• If egg white is beaten too firm and stiff, the cake will puff very high quickly during baking then shrink down after cooling

#3 – Why are there layers of the cake?

If the cake gets layers, like a pudding, it means egg white and batter is not well combined. Or if you are using a removable bottom baking pan, water might be leaking in.

#4 – How do I know if a cake is cooked?

The typical tooth stick method is not using in this recipe. The top of the tooth stick may still come slightly wet when the cake is baked. When time is up, use the hand the gently press the top of the cake, if it gives you a firm feeling and when pressing the top it is soft but feels no fluid running underneath, the cake is cooked
If cut the cake and the center is still runny, the cake is not done. And you might want to bake longer time next time.

#5 – Temperature in the oven

The temperature of the oven is varied by brands. The temperature given in this recipe is oven temperature showed in the oven but not inside actual temperature.
First, water bath method will impact the inside temperature. For my big oven, it will bring down 20-30F as shown on the oven. For my toaster oven, it actually brings down 50F as shown.
Secondly, actual inside temperature is impacting the baking but it varies by oven brands. I use a thermometer to track and adjust the temperature. It is fine your actual inside temperature is lower but if the cake is not baked as the time is up, just need to bake longer 10 to 20 minutes.

#6 – Why is the cake shrank after cooling down?

This might be a few reasons. Leave the oven ajar for 30 minutes and let it cool down gradually in the oven.
  • This might be from the folding process that air bubble was destroyed.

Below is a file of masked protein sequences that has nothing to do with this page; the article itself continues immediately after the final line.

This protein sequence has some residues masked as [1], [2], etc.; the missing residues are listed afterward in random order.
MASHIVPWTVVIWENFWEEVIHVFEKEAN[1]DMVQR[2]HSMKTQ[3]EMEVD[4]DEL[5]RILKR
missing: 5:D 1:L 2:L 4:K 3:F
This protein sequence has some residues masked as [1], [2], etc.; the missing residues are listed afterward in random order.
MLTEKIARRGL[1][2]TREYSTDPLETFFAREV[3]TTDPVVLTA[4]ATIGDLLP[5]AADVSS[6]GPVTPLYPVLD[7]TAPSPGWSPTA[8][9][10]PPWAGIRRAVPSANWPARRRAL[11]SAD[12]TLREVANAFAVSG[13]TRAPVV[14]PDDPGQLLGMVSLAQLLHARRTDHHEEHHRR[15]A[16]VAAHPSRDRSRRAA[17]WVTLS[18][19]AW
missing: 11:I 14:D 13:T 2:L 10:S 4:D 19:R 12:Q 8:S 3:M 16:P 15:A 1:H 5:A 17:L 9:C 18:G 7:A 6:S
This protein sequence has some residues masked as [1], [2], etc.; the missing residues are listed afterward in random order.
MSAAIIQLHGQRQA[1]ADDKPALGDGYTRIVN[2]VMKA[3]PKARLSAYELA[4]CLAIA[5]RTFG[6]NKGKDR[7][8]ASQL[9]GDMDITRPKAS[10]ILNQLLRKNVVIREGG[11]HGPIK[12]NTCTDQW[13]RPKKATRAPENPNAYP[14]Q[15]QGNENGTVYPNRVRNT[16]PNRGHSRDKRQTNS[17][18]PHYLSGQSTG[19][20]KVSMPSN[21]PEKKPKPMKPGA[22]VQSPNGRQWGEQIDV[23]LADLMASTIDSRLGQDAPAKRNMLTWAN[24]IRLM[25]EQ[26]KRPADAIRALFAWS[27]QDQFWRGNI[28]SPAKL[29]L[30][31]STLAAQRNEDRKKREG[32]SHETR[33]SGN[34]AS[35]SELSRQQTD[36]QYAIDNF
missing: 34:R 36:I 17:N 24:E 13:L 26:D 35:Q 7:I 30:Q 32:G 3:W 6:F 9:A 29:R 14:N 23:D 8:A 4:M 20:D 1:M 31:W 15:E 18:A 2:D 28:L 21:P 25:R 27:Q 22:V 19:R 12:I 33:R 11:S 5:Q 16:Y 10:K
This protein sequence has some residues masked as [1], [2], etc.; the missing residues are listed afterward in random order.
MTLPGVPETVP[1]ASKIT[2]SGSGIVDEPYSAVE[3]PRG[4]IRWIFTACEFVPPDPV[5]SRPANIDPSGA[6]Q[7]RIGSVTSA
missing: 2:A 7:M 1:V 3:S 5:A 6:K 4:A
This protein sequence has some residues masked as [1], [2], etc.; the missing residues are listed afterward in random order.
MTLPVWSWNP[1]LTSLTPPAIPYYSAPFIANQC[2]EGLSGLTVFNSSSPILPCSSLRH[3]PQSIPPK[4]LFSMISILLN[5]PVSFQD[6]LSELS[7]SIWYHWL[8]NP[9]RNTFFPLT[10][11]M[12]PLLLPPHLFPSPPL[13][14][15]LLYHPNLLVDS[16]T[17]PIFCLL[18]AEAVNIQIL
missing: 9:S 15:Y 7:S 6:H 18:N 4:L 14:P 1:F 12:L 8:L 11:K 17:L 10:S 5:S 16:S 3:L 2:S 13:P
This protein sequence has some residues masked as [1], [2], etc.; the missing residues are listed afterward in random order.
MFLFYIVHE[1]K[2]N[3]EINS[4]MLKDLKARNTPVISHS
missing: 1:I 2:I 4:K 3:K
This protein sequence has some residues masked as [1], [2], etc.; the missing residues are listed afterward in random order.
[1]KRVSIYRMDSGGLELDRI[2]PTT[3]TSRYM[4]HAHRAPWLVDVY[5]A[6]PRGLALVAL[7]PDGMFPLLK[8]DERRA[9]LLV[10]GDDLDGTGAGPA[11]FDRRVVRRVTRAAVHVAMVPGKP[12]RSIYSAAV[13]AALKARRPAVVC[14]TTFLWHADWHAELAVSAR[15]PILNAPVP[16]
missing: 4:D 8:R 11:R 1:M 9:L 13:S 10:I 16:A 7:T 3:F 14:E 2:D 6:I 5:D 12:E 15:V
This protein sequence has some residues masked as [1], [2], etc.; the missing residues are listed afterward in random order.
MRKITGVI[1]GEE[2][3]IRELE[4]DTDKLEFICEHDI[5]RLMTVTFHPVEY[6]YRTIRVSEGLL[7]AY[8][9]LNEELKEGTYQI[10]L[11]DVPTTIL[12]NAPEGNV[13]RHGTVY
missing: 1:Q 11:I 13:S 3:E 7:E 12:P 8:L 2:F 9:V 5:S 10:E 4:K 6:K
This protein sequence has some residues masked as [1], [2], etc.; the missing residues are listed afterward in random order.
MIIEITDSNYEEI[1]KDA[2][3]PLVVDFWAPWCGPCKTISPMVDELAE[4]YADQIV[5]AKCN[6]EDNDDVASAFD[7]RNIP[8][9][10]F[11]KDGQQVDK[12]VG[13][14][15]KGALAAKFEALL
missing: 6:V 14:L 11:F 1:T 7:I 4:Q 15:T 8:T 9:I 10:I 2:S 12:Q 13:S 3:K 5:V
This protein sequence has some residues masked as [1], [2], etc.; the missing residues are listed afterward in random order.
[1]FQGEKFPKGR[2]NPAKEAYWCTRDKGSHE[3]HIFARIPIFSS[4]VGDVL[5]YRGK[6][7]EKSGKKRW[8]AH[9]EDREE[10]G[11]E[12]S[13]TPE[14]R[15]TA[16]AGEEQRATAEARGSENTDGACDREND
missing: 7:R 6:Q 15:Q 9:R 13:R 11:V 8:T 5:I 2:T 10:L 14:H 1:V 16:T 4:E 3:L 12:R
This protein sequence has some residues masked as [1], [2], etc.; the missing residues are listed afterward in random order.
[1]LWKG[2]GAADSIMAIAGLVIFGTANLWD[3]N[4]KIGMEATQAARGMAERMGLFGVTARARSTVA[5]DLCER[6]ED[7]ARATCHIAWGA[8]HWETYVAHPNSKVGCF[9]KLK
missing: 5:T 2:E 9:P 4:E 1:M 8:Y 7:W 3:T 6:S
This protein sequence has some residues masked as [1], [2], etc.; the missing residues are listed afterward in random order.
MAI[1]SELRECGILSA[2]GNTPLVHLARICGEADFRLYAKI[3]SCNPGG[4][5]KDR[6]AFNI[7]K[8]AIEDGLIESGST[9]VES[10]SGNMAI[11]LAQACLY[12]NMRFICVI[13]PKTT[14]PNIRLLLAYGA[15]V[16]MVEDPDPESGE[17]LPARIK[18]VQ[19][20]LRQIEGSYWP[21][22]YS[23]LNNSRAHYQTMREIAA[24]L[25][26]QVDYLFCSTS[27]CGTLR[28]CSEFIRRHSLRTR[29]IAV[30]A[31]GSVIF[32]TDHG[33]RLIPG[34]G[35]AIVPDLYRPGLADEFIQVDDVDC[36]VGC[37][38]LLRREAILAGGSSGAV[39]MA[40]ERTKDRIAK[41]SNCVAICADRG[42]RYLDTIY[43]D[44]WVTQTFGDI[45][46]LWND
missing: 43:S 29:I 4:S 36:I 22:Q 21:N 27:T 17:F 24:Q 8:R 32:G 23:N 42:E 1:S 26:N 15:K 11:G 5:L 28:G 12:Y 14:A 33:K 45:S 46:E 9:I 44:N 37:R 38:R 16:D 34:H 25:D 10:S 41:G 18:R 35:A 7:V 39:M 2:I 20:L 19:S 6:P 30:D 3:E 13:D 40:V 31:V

• Egg white is not beaten to soft peak
  • Open the oven too many times during baking.

#7 – Why does it crack on the top?

I am still working on this. It cracks on the top and I think it is related to the temperature and egg white status.
  • Egg white is beaten to firm peak so it gets too dry when baking and crack
  • Also, the cake might be too close to the top fuse in the oven and get too much heat too quickly. Move the cake to the middle rack
  • Inside temperature is too high for the first 30 minutes. Adjust down a few degrees for the first 30 minutes.
It looks like a lot of work to bake a perfect Fluffy and Light Cheesecake, but it is so worth it because it tastes so soft, moist and delicious! And this will become your go-to cake for parties!
Fluffy and Light Japanese Cheesecake
6 inch cake
cheese mix
cornstarch mix
  1. Add cold water in a baking pan. Put in the lower rack of the oven. Preheat the oven to 150C/300F.
  2. Combine cream cheese, butter, milk, whipping cream in a bowl. In a saucepan, bring about an inch of water to a simmer.
  3. Turn on low heat; set the cheese mix bowl in the mouth of the pot, making sure the water doesn't touch the bottom of the bowl. Stir the cheese mix until melted. Whisk the cheese mix to smooth. Set aside and chill.
  4. In another bowl, combine cornstarch and milk. Add one egg yolk each time, use a whisk to smooth. (Do not circle, combine in a "Z" shape. Do not over stir)
  5. Combine cheese mix and egg yolk mix together. Use a sieve to filter three times to get the smoothest batter
  6. Beat egg white on low speed untill big bubbles, add in 1/3 of sugar. Keep beating on medium speed untill slightly coming together, add in 1/3 sugar. Turn on high speed untill smooth, add in 1/3 sugar.
  7. Beat the egg white to soft peak. When the whisk or beaters are pulled out of the whites, a peak forms where the tool was.
  8. Mix in 1/3 egg white to the batter; use a spatula to slice straight down through the middle of the whites to hit the bottom. Scrape the spatula along the curve, gently scooping up the batter and egg whites.
  9. Add back the batter to the egg white; Fold over on top of the remaining egg whites. (Do not over stir. Do not stir in a circle to destroy any air bubble created.)
  10. Pour the batter to a baking pan. Bake 150C/300F 40 min, then adjust to 120C/250F, 30 min
  11. Leave the oven ajar for 30 minutes after the cake is done. Take out the cake and save in the fridge overnight before serving.
more recipes @ www.simplebutyum.com